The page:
Laura recommends the following next steps:
If you truly determined and passionate about medicine, do not let tough subject discourage from that career path because there is always a way to improve in those subjects. You should consider getting a tutor for the subject, talk to your teacher about what you are not understanding and try putting more effort in studying those subjects you are not understanding such as watching youtube videos on those topics. Biology tends to be very memorization heavy and in medical you will need to memorize a ton of information so it good to start learning different study techniques that can help you memorize information.
-get a tutor
-take fewer hours so you can devote more time to biology
-audit the class once, so you can get a handle on the information then take the course for a grade
I've found it helpful for people to first identify their 'core' makeup. Strength's Finder, from Gallup, as an example, really helps people find where they naturally gravitate. Emotional Intelligence is another self-analytic tool that's very helpful. Point being, there are many areas of medicine you may find rely on your core strength or emotional competencies. You do not have to be an expert in one area to be highly effective at another. My wife is an orthopedic surgeon, yet she is the first person to recommend a sub-specialist if a patient presents a complication best suited for another's primary focus. Biology, while seemingly important, is but one small facet under the medical umbrella. The "what should I do" question is very broad. What do you want to do, and why? What would allow you to utilize what you are best at (strengths) in the medical field? The more you know about yourself, and what drives your interests, the better. If you know you are not overly suited for biology, great job identifying a limitation. The challenge is equally knowing what you excel in and pushing forward.
Kevin recommends the following next steps:
Jemima A.’s Answer
Biology is actually a vital requirement to earn excellent grades while studying medicine.
Speaking from experience as a Nigerian too, Medicine isn't gotten to study at a platter of gold. This is why I am happy you want to improve on your biology knowledge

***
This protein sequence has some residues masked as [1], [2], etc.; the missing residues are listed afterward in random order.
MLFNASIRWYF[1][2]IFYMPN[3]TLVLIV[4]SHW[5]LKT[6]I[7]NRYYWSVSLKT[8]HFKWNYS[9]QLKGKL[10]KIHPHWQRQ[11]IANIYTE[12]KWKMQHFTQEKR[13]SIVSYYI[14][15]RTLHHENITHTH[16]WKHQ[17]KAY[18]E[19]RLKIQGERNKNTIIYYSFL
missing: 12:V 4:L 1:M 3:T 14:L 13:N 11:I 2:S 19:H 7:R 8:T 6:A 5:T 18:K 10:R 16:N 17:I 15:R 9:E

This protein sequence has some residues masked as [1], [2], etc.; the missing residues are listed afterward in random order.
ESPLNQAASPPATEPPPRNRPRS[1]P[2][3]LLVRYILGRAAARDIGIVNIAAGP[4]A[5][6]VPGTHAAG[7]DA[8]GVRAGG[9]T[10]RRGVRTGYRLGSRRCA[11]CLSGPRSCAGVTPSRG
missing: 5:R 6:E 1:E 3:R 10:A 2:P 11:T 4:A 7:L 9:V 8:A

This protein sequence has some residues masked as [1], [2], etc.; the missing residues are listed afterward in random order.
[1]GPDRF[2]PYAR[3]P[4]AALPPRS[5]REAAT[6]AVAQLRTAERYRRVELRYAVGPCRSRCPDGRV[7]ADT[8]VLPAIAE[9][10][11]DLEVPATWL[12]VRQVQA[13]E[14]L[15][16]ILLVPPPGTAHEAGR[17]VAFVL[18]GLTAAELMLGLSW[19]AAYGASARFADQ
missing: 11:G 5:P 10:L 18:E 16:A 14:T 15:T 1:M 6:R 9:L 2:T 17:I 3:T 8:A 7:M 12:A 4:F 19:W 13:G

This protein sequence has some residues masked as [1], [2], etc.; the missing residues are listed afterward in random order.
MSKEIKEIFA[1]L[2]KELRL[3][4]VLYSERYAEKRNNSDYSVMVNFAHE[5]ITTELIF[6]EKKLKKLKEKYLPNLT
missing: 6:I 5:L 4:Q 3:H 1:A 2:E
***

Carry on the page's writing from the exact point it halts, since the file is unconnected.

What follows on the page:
In addition to Thy and Laura's suggestions, Things you could do are:
- have more study hours
- watch YouTube or online videos
- have a tutor that could explain excellently to you
- have a reading group consisting of people that are above you knowledge wise
- attend classes and be determined that you can do it.
My guess is that in school you're not getting the grades you wish you got. If something like that is happening, know that the test is not a true measure of your capacity to learn, it's only an assessment of what you have learned at this point in time.
I suggest you look into improving the way that you study. Take your time understanding the concepts, verbalizing them, and memorizing as little as possible. Once you have gone through the concepts slowly, you should record yourself outloud explain these very concepts as if you were teaching them to someone else. Listen to these and look at the concepts and consider: what are you missing, is there a better way of explaining it, how does this relate to other concepts that you are taught.
If you need more help on this try looking for those Biology concepts in Khan Academy, they have a lot of very useful resources.
Hope this helps!
I know many doctors whose undergraduate work are not in any of the basic science. One of them is in political science.
Best of luck!
Yasemin recommends the following next steps: